Last November my good pal Zach Zorich, an editor at Archaeology Magazine (and medium format fan), took a trip out to one of Brooklyn’s dirty secrets: Dead Horse Bay.
And by dirty, I do mean dirty. Sawed up horse bones, glass bottles, old shoes, decrepit toys and pretty much any trash you might expect prior to 1926. The history of this spot is pretty murky when it comes to information online, but Google has a nice history feature you can explore. Wikipedia’s article is surprisingly lacking.
Now, I love taking photos of trash. You can explore hard evidence of the existence of some civilization, be it old or recent.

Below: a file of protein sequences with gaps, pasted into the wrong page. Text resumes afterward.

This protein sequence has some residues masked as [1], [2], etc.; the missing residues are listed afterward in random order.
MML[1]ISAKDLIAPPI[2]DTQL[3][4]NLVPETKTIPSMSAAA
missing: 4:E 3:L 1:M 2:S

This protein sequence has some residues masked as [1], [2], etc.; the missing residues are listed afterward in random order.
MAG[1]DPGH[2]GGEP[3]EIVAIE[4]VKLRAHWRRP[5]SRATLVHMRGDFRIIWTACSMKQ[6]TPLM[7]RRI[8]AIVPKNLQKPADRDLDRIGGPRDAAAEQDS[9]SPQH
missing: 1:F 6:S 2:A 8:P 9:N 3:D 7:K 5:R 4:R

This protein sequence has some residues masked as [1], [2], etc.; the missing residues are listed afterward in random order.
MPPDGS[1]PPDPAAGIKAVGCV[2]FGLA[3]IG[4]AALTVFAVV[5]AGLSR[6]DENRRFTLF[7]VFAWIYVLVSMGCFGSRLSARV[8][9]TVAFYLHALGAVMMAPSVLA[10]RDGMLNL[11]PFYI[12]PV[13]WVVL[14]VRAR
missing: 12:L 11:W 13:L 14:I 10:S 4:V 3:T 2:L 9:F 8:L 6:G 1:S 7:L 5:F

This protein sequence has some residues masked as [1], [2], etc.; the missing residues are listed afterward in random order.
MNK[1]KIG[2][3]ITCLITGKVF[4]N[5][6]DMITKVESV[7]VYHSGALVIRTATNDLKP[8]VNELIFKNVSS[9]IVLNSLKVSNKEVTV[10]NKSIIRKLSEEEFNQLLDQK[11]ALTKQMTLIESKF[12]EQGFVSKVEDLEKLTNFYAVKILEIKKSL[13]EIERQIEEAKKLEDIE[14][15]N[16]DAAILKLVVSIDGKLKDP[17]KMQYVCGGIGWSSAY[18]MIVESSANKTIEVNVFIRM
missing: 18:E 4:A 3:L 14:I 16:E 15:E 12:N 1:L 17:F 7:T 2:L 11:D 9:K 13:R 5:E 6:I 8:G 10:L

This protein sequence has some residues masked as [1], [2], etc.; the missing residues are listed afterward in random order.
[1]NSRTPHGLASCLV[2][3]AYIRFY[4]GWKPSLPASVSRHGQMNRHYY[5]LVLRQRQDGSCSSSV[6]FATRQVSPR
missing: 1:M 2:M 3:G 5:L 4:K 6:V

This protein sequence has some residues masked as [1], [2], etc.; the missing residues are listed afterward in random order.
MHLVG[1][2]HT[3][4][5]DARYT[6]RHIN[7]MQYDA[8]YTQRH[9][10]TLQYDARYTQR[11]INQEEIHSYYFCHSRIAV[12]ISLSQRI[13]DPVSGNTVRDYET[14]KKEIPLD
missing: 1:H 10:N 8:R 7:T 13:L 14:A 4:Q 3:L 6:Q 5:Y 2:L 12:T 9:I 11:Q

And the trash speaks to you.
Trash tells you its story of abuse and neglect, survival and triumph because it is found. And though inanimate, trash is to a photographer is like a biologist is to wildlife: it is captured, logged and set back into its natural habitat.
Ok, I’ll shut up now. Enjoy the photos, if trash is your thing.
I lied. Don’t miss my related “trashy” set of Floyd Bennett Field, right next door to Dead Horse Bay.